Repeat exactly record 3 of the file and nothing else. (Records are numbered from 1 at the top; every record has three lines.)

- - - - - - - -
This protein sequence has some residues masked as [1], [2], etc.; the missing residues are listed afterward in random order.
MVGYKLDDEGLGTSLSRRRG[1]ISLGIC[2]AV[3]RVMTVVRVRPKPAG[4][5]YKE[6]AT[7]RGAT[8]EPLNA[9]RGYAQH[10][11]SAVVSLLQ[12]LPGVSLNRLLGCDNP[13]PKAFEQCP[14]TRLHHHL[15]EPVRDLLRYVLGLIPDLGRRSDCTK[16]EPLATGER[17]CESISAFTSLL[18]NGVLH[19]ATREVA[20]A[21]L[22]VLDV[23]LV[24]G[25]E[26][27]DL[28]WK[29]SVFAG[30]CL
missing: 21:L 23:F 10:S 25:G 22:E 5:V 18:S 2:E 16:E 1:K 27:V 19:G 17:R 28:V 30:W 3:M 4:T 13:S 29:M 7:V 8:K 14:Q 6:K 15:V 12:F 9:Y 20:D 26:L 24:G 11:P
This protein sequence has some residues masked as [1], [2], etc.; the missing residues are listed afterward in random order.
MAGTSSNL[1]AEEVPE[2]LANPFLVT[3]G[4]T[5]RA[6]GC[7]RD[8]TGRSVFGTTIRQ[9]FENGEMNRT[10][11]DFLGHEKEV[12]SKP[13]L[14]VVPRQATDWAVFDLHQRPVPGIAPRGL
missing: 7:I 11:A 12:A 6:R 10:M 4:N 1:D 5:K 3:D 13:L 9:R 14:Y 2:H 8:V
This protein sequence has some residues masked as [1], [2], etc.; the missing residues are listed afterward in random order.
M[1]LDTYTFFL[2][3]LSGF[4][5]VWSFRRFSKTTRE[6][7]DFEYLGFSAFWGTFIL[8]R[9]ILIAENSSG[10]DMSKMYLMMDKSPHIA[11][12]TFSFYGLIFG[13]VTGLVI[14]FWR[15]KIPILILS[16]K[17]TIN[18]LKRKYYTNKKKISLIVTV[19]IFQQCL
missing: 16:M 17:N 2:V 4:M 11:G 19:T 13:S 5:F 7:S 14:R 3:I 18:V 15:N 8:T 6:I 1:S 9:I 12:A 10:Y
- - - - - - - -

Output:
This protein sequence has some residues masked as [1], [2], etc.; the missing residues are listed afterward in random order.
M[1]LDTYTFFL[2][3]LSGF[4][5]VWSFRRFSKTTRE[6][7]DFEYLGFSAFWGTFIL[8]R[9]ILIAENSSG[10]DMSKMYLMMDKSPHIA[11][12]TFSFYGLIFG[13]VTGLVI[14]FWR[15]KIPILILS[16]K[17]TIN[18]LKRKYYTNKKKISLIVTV[19]IFQQCL
missing: 16:M 17:N 2:V 4:M 11:G 19:T 13:S 5:F 7:S 14:R 3:I 18:V 15:N 8:T 6:I 1:S 9:I 12:A 10:Y